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Customer Review

TOP 50 REVIEWER
17 December 2015
This collection of short stories is a hodgepodge and I mean that it in the best way. A few you may have read before, there are new ones you will love, and others will cause you to declare, "Meh". That is why I love such collections. Variety is the spice of life. And speaking of life, we get a glimpse of King's before each tale. The prolific-one provides catalyst, context, and writing tips for each story. What struck me was the amazing life of the man himself. There were the struggles to achieve success and corresponding concerns about making money and providing for his family. The Big "A" or alcoholism that he faced and faced down. The incredible accident that required years of physical (and I am sure, mental) rehabilitation. These facts of his life make him a more appealing character (if I can put it that way).

As my admiration of the man grew so did my enjoyment of the stories I had read before (I got more out of some a second time around), the ones I loved (they just hit it), and even the "Meh" ones deserve respect (because writing is no easy task). Mile 81 and Blockade Billy are examples of those previously consumed and the latter came across especially strong. Bad Little Kid was early King creepy (no one inserts the malevolent into human form better). Mister Yummy, Obits and Summer Thunder stood out as both melancholy and horrific which is a fine balance. Ur and Drunken Fireworks were misfires. Ur because it actually felt like an ad for the Amazon Kindle. Listen carefully to King's introduction of Ur that attempts to defend his endorsement of a product and company. Fireworks was a tad too trite without any edge. To sum up, in the aggregate, the collection is great entertainment made more colourful by the slices of author life sandwiched between the tales.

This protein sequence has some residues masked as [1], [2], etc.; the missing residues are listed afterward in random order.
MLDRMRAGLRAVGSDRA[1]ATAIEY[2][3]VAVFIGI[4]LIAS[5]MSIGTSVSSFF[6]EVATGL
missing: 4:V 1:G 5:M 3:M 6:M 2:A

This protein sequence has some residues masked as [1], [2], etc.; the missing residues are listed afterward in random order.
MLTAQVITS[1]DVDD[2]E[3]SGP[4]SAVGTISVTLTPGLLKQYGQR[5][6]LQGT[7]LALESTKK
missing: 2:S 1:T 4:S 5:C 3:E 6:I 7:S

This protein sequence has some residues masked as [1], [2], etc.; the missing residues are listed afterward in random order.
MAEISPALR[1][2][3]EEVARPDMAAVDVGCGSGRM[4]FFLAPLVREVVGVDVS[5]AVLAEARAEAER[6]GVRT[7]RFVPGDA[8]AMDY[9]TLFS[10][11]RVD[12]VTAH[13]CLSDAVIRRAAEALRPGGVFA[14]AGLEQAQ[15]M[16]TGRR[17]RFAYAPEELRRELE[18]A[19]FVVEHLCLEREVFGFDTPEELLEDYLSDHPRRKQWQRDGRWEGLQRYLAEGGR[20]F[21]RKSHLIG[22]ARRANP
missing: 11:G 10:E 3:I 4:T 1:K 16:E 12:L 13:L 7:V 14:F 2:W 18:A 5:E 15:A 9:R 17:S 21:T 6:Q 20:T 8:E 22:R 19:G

Lastly, an off-topic point about tag lines. In one story, That Bus Is Another World, we are introduced to a gent pitching an ad or branding or pr campaign for an oil company that has done the environment wrong (think BP). His pitch for a tag line for the campaign is "Energy and Beauty Can Go Hand in Hand. Give Us Three Years to Prove It." There are many copywriters who want to be novelists and here King shows he may want to be a copywriter. Yet, such a tag line would be immediately lampooned by environmentalists and other stakeholders who would take it, twist it to say, 'We should give you 30 years in jail" or the like. You gotta stand or something or fall for anything, as they say. Yet, marketing messages are criticized and abused when too specific or too vague. Still, could you imagine if King had made his career on Madison Avenue? That would have been really spooky.
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4.2 out of 5 stars
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